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Netflix's 'Making a Murderer' Is An Important - And Troubling - Look at Our Criminal Justice System
December 21, 2015  | By David Hinckley

We’ve all seen the stories, way too many of them really, where a DNA test proves someone could not have committed a crime, years or decades after he or she was wrongfully slapped in jail.

Netflix’s new 10-episode series Making a Murderer, which dropped Friday, starts off with what appears to be a classic case of Wrong Guy.

Then it takes a sharp turn, and not in a feel-good direction.

Steven Avery grew up in a small town in Wisconsin, part of a clan that had a reputation for being different from their farm-folk neighbors. The Averys ran a salvage business and were said to run on the wild side.

Steven was the kind of Avery who reinforced that stereotype. He was in regular trouble with the law, mostly over minor stuff that was more annoying than harmful. The family said he was just a friendly kid who liked a good time. Oh, and there was also this: His IQ tested out at 70.

But Steven worked in the family business, got married, had a couple of kids, and loved his new family.

Then one day a local woman was sexually assaulted and nearly beaten to death on a beach. With some encouragement from the police, she said Steven did it.

He had an alibi, but not enough of an alibi. He was sent to prison, where he did 18 years of a 32-year sentence. He says he was told he could have gotten parole if he confessed and repented. He couldn’t, he said, because he didn’t do it.

Finally new DNA tests showed he couldn’t have done it, pointing instead to a career sexual criminal who looked a lot like Steven and whom the police knew, but apparently never seriously considered.

In 2003, Steven Avery was released.

In 2004 he sued for $36 million, or about $2 million for every year wrongfully served.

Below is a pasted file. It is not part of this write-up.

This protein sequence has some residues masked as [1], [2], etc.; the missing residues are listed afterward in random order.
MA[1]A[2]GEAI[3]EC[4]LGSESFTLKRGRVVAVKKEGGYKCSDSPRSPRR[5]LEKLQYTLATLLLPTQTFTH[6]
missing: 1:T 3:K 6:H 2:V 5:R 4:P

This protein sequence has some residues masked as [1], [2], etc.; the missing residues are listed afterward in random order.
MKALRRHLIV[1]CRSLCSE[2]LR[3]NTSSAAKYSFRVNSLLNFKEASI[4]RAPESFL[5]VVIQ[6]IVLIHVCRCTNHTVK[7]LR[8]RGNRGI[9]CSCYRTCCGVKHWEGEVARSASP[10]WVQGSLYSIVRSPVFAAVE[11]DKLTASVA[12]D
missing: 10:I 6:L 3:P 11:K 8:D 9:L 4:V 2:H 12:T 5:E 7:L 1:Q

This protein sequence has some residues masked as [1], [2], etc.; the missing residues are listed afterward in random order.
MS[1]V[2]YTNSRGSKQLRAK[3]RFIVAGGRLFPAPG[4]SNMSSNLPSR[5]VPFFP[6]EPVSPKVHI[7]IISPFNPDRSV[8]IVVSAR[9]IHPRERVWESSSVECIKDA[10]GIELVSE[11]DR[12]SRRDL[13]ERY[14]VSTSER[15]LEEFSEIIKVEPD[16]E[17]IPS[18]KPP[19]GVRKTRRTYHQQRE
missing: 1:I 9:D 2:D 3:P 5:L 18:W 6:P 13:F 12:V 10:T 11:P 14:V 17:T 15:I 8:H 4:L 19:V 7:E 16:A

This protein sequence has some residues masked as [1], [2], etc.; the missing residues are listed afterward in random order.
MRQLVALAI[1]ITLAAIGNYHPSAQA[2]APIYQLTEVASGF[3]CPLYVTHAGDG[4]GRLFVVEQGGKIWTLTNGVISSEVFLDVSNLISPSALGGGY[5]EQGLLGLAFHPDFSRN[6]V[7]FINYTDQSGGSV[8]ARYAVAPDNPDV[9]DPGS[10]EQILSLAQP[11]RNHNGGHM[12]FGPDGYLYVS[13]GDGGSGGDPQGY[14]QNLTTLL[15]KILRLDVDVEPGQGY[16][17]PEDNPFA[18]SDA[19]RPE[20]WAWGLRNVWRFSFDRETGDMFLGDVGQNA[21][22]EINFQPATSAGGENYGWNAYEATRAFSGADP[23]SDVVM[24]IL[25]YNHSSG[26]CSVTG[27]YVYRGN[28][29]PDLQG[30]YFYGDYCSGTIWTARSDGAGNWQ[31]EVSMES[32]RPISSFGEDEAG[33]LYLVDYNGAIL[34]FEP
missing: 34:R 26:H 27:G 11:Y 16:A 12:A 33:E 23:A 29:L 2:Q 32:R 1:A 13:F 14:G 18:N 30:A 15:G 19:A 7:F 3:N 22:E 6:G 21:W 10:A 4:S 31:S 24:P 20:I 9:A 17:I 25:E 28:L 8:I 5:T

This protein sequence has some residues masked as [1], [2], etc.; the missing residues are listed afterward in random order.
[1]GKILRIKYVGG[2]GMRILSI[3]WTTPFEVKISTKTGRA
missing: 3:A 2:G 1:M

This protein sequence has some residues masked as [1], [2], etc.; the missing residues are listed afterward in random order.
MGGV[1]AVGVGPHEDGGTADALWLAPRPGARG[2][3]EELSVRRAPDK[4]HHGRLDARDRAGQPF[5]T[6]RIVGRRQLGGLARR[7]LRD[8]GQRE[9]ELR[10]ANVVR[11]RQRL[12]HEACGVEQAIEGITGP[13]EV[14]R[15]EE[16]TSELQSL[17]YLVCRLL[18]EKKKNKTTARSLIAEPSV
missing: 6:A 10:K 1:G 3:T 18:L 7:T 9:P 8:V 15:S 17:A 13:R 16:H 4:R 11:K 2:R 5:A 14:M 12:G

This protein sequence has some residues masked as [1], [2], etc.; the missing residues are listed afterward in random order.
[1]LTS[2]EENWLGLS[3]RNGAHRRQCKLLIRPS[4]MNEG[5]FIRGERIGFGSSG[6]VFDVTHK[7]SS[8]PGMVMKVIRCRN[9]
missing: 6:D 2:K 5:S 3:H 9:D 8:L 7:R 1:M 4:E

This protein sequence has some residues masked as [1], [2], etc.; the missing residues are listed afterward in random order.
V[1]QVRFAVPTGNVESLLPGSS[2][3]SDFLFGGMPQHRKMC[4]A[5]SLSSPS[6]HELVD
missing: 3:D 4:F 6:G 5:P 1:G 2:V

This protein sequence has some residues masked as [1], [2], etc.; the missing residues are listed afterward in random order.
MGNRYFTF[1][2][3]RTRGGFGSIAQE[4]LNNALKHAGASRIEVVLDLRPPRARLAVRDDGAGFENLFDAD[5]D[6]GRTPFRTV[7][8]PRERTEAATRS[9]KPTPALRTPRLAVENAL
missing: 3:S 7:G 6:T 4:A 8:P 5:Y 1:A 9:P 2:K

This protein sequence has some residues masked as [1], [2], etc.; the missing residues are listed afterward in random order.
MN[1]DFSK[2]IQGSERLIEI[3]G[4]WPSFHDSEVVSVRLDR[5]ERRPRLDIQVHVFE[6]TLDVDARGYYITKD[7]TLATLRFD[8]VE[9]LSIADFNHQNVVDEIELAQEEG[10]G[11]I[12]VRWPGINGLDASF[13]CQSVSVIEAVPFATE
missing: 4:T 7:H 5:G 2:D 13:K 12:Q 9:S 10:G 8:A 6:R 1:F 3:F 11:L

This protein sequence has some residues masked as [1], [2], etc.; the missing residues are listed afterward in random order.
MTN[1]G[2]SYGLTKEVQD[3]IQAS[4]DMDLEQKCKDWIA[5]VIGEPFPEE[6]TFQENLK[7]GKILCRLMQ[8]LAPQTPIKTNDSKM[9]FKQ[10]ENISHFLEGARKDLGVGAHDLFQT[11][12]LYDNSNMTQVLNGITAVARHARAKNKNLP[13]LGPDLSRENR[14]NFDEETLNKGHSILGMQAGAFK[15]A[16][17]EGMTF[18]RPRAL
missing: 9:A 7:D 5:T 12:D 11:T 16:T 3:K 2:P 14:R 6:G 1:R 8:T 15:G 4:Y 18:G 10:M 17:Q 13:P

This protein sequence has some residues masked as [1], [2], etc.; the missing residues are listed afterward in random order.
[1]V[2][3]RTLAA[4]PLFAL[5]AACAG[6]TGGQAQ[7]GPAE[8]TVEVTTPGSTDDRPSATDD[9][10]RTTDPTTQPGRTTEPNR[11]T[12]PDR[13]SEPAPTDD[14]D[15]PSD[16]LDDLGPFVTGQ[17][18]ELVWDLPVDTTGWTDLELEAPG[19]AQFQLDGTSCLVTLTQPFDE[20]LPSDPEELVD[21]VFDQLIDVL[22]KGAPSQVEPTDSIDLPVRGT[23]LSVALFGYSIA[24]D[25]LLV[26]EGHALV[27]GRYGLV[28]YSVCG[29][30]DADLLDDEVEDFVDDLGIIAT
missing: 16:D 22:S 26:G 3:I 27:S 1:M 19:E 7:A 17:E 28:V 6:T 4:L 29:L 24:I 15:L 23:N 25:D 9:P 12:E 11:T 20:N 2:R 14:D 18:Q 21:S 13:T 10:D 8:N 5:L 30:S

Soon thereafter the feel-good part started to crumble. Within a year Steven was back in the system, by which time we viewers have grasped the real core of Making a Murderer.

The show is less concerned with the what, how and why of crime than the what, how and why of the criminal justice system.

As portrayed here, it’s just as complex, inscrutable and often maddening as the crimes it aims to solve and partly redress.

Significantly, the crimes and punishment in Making a Murderer are large and serious. The reasons and motives often are small.

Steven Avery had fallen out with a cousin, seemingly over the garden-variety stuff that lies behind most family standoffs. She said this, he did that and the feud took on a life of its own.

This series, filmed over 10 years, suggests that the feud mattered because the cousin had friends among the law enforcement officials who handled Steven’s cases.

Making a Murderer spends much of its time exploring whether the cards were marked against Steven Avery, and the implication of that question: If the lady with the scales of justice isn’t really blindfolded, how can we trust the whole system?

Unlike with many Netflix series, it’s not likely that viewers want to watch this one all at once.

In the first place, it’s not told in a fast-paced, slick documentary style. It takes its time, using real-life film that wasn’t selected for its polish and real-life interviews that weren’t selected for their glibness.

It’s also a troubling story. We like some of the characters and don’t like others, but the story itself is neither easy nor fun to watch. It’s more a vegetable story, important and good for you.

Making a Murderer joins a modest flock of other recent crime anthologies, from the podcast Serial to ABC’s fictional American Crime. They have different personalities, but Steven Avery’s story has at least this in common with every other one: It demonstrates conclusively that anyone who thinks that understanding crime and criminal justice must be simple doesn’t understand it at all.

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